She said: “Since I was a kid I’ve definitely battled with anxiety, and I think it’s important with the platform that I have to spread awareness about it, because it’s so normal. We’re all human, and to feel anxiety about things is completely natural.”
The ‘Don’t Call Me Up’ hitmaker has even made a difference in her own anxiety journey, as she says she now lets herself “feel” the emotion so that she can make the next day “better”, rather than trying to “push it away”.
Speaking during an appearance on UK TV show ‘Lorraine’ on Wednesday (06.11.19), she added: “For me, the biggest realisation with it is that it’s not necessarily about getting rid of it, it’s about being open and honest and just talking about it. Sometimes just feeling it, because if I do that, maybe tomorrow or the day after that will be better, rather than just trying to push it away.”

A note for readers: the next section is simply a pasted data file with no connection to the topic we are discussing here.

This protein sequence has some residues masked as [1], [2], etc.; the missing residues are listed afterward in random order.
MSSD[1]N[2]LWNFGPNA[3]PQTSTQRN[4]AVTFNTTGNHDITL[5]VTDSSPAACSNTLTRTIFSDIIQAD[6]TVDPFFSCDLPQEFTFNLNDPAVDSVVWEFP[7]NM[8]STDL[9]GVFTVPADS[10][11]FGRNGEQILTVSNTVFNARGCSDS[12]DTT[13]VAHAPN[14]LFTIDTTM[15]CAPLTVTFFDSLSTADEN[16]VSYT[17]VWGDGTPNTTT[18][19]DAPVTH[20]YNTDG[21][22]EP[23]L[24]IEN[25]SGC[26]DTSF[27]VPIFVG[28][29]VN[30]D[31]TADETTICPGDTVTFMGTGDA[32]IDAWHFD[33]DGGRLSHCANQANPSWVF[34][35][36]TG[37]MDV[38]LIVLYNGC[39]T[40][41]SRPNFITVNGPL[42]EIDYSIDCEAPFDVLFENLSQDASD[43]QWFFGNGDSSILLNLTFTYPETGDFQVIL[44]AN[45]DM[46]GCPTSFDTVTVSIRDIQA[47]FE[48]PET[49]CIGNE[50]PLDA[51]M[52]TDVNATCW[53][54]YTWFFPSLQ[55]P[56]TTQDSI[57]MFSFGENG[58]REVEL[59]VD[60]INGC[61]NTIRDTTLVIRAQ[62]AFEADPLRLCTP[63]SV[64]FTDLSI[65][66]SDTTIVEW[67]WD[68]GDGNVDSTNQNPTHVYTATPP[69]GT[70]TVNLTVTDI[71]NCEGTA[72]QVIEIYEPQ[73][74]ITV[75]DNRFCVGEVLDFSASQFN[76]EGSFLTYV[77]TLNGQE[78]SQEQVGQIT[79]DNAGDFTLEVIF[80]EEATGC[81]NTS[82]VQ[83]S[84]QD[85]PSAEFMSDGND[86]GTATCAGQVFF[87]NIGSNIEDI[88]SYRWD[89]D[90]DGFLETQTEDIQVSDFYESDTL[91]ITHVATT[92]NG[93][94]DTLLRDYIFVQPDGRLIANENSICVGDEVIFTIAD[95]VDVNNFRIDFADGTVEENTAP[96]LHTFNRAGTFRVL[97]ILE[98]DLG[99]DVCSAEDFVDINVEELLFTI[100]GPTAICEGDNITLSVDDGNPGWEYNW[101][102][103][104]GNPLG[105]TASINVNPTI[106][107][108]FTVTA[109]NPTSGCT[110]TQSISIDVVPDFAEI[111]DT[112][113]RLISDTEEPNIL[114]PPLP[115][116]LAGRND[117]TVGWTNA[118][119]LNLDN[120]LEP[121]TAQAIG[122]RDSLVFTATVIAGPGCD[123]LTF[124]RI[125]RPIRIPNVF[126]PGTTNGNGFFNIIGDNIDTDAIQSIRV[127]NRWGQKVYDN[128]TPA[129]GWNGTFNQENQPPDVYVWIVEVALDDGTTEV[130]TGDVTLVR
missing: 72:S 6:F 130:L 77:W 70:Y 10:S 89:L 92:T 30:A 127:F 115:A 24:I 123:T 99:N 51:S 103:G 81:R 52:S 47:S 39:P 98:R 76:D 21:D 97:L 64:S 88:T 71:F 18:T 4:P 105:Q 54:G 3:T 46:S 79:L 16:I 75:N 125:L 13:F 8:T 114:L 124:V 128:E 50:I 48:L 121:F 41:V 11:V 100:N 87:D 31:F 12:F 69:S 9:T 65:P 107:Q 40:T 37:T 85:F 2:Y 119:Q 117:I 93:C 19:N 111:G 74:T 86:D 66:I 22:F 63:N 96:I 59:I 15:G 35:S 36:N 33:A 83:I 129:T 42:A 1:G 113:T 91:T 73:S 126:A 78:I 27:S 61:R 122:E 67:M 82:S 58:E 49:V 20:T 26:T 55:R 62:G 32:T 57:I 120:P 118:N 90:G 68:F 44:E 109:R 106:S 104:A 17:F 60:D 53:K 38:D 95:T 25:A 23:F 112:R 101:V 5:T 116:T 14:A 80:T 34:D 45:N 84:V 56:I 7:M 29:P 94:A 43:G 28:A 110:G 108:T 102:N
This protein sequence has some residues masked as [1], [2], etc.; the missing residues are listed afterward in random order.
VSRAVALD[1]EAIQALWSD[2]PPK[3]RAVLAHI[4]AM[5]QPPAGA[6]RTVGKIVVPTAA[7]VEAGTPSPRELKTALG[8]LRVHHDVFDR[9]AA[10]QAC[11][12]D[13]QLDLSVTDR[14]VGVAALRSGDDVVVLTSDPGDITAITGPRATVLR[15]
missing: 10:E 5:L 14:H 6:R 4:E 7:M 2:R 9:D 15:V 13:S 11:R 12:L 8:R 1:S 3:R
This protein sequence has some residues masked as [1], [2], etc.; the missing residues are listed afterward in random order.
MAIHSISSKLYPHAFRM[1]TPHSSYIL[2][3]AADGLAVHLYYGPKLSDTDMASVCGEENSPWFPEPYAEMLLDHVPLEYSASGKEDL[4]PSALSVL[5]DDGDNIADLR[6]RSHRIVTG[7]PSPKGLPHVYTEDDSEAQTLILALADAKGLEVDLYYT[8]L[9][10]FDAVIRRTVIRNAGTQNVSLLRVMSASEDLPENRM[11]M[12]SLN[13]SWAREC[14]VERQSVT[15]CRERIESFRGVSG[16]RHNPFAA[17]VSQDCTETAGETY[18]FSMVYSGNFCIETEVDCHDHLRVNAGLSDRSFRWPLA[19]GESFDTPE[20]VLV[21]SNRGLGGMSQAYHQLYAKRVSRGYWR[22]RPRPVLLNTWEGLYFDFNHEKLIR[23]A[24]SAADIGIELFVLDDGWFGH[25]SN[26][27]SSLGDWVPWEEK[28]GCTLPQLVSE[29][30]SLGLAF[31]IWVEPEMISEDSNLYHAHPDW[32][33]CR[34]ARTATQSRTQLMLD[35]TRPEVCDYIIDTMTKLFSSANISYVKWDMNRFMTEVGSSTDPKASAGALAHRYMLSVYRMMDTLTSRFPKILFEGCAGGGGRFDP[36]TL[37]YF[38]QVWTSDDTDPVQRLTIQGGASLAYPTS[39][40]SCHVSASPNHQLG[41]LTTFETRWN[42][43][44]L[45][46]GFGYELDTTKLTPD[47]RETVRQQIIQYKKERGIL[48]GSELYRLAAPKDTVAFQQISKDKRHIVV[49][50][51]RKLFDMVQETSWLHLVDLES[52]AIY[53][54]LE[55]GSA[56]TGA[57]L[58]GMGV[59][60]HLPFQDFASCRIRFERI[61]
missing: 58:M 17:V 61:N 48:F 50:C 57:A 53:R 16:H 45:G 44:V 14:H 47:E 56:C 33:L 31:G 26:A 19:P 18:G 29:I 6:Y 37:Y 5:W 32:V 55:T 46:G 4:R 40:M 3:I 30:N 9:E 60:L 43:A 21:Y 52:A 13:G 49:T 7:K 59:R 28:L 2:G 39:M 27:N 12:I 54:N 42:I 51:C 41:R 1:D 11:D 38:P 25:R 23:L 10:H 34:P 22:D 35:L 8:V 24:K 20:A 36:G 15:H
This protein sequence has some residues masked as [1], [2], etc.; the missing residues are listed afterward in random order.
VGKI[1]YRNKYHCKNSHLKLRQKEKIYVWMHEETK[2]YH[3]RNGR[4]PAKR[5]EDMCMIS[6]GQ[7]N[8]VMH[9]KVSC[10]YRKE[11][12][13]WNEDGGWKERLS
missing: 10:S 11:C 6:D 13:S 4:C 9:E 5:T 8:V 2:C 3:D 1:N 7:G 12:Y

Mabel – whose parents are Swedish pop star Neneh Cherry and Massive Attack producer Cameron McVey – previously opened up about her mental health battle, as she admitted she had “crippling” depression and anxiety when she was just six years old.
She said: “I got to about six years old when my parents realised it was crippling…That’s when music came into it and I started playing piano and journaling. I feel so lucky because I grew up with parents who understand it. They would listen to all my anxieties. Talking about it stopped me from catastrophising. They didn’t see it as a negative I needed to get rid of.
“Music has always been my therapy. The first 12 years of my musical relationship was very much for myself; it was like a journal. I was a teen who had a lot of anxiety and depression.”